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Two Royal Navy frigates have joined HMS Queen Elizabeth to secure the seas around the giant aircraft carrier as she embarks on her maiden sea trials. HMS Sutherland and HMS Iron Duke are escorting the Royal Navy's largest ever warship as she conducts vital system tests off the coast of Scotland.


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HMS Sutherland and HMS Iron Duke are escorting HMS Queen Elizabeth. Royal Navy picture.

Ayoshi

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Re: HMS Queen Elizabeth
« Reply #7 on: June 30, 2017, 08:07:36 PM »
UK confident ahead of F-35B and Queen Elizabeth integration trials | IHS Jane's 360 - 30 June 2017
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Speaking days after the Royal Navy's (RN's) Queen Elizabeth (QE) aircraft carrier set sail for its first sea trials, Air Chief Marshal Sir Stephen Hillier said that the work already done by UK and US Marine Corps (USMC) personnel to test the F-35B on the corps' amphibious assault ships has helped to prepare the ground for QE integration trials that are scheduled to begin in late 2018.

< snipped >

With the first UK F-35Bs due to arrive on Queen Elizabeth at the end of 2018, initial operating capability for aircraft aboard the carrier is due in 2020. In 2021, the USMC is set to embark a number of its jets aboard the ship, which will further de-risk the programme for the UK. Full operating capability for both the Queen Elizabeth and the UK's F-35B force is set for 2023.

adroth

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Re: HMS Queen Elizabeth
« Reply #8 on: July 27, 2017, 08:56:22 AM »
Britain's new aircraft carriers to test Beijing in South China Sea
UK foreign secretary Boris Johnson commits ‘colossal’ carriers to embarking on freedom of navigation exercises in pointed remarks
Ben Doherty in Sydney
@bendohertycorro
Thursday 27 July 2017 08.47 EDT First published on Thursday 27 July 2017 04.20 EDT

https://www.theguardian.com/uk-news/2017/jul/27/britains-new-aircraft-carriers-to-test-beijing-in-south-china-sea?CMP=share_btn_fb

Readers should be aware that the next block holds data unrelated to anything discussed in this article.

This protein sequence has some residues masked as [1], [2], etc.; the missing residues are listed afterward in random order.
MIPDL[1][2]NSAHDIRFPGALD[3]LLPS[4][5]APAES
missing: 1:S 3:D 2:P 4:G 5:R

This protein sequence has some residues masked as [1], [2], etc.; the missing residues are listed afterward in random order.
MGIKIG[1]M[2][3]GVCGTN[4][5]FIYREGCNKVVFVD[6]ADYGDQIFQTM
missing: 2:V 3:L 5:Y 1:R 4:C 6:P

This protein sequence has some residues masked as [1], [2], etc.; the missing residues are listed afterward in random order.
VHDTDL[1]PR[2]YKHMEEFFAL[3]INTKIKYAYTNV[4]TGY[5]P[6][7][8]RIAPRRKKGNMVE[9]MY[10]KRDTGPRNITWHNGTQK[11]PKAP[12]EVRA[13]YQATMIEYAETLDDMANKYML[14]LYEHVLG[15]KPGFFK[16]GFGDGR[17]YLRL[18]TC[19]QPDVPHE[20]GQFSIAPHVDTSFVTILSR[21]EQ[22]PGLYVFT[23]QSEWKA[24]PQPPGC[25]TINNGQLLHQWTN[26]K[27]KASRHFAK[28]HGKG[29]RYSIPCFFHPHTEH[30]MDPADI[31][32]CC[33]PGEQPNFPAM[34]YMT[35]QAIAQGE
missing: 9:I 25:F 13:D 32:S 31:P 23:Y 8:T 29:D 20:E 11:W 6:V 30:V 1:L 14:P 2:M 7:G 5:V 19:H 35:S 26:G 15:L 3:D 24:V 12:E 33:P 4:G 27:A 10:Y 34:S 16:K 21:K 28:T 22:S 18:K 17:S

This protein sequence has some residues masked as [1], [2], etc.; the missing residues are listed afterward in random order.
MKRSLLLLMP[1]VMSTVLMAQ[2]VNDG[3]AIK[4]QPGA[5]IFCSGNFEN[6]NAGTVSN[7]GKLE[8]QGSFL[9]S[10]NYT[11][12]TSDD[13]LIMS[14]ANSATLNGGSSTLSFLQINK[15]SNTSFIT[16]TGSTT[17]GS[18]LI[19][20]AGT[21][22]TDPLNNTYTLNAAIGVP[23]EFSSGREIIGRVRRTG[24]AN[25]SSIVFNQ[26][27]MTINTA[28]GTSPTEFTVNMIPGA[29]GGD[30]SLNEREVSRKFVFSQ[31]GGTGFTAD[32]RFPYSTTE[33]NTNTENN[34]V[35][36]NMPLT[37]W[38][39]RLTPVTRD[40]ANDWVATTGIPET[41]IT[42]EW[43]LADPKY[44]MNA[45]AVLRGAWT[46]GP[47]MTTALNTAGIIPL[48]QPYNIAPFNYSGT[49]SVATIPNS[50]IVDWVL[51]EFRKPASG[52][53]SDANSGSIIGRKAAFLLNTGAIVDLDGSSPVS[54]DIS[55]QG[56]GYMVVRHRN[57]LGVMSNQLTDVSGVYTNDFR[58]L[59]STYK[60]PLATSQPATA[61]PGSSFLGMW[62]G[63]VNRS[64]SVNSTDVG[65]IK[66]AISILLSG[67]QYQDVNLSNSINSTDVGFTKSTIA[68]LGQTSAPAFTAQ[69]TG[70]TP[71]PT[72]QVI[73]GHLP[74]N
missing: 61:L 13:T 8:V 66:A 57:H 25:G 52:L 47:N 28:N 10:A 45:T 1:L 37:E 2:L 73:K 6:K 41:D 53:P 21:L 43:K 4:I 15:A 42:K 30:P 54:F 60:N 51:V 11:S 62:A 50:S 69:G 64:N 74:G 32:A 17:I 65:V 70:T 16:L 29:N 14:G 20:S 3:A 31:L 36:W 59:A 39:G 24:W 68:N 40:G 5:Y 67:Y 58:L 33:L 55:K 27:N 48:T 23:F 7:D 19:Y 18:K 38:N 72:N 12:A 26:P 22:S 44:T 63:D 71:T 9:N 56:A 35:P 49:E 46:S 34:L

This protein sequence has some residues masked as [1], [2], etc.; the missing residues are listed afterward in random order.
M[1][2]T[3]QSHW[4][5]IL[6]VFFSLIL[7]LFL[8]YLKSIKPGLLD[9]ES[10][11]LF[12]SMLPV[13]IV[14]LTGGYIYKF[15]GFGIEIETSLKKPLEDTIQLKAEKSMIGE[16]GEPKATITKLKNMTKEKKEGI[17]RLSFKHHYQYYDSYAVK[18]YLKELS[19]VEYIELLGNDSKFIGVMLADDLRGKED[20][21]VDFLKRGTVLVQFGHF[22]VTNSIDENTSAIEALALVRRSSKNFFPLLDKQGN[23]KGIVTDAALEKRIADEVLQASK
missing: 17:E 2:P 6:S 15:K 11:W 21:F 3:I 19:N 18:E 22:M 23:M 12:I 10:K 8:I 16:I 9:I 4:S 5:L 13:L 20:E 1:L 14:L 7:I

Boris Johnson has committed the UK’s two brand new aircraft carriers to freedom of navigation exercises in the fiercely contested waters of the South China Sea.

In a pointed declaration aimed squarely at China, whose island-building and militarisation in the sea has unnerved western powers, the British foreign secretary said that when the ships came into service they would be sent to the Asia-Pacific region as one of their first assignments.

“One of the first things we will do with the two new colossal aircraft carriers that we have just built is send them on a freedom of navigation operation to this area,” Johnson said in Sydney on Thursday, “to vindicate our belief in the rules-based international system and in the freedom of navigation through those waterways which are absolutely vital for world trade.”

< Edited >

Ayoshi

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Re: HMS Queen Elizabeth
« Reply #9 on: August 11, 2017, 01:36:40 AM »
Royal Navy has ‘enough frigates and destroyers’ to protect HMS Queen Elizabeth | ukdefencejournal.org.uk
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Rear Admiral Burton, Commander UK maritime forces, said:

“We have enough frigates and destroyers to protect that task group.

We will use coalition frigates and destroyers, but we have enough to deliver a sovereign task group.

We’re building OPVs as well to deliver some of the capabilities that would otherwise be delivered by frigates and destroyers.
So I’m confident that with the eight Type 26s, the six Type 45s, the OPVs and the Type 31s that are coming online, that will be sufficient to protect the task group and deliver the other responsibilities that the department asks of us.”

Recently, HMS Queen Elizabeth met up with the USS George H. W. Bush and her carrier strike group off the coast of Scotland.

Ayoshi

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Re: HMS Queen Elizabeth
« Reply #10 on: August 11, 2017, 01:39:26 AM »
Navy Recognition - 10 August 2017
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Ahead of her first entry to Portsmouth, HMS Queen Elizabeth has met up with the USS George HW Bush and her carrier strike group off the coast of Scotland. The Nimitz-class US carrier has more than 60 Royal Navy sailors and Royal Marines on board, who have been working with their US counterparts to hone carrier strike skills ahead of HMS Queen Elizabeth's entry into service.


The Royal Navy Duke-class frigates HMS Iron Duke (F 234), left, and HMS Westminster (F 237), the Royal Norwegian Navy frigate Helge Ingstad (F 313), The Royal Navy aircraft carrier HMS Queen Elizabeth (R08), the U.S. Navy guided-missile destroyer USS Donald Cook (DDG 75), the Nimitz-class aircraft carrier USS George H.W. Bush (CVN 77), and the guided-missile cruiser USS Philippine Sea (CG 58) are underway in formation during exercise Saxon Warrior 2017. The U.S. and United Kingdom co-hosted carrier strike group exercise demonstrates interoperability and capability to respond to crises and deter potential threats.
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An F/A-18E Super Hornet assigned to the "Tomcatters" of Strike Fighter Squadron (VFA) 31, bottom, and an F/A-18F Super Hornet assigned to the "Blacklions" of VFA-213 fly in formation above the HMS Queen Elizabeth (R08) during exercise Saxon Warrior 2017. The U.S. and U.K. co-hosted carrier strike group exercise demonstrates interoperability and capability to respond to crises and deter potential threats. (U.S. Navy photo by Capt. Jim McCall/Released)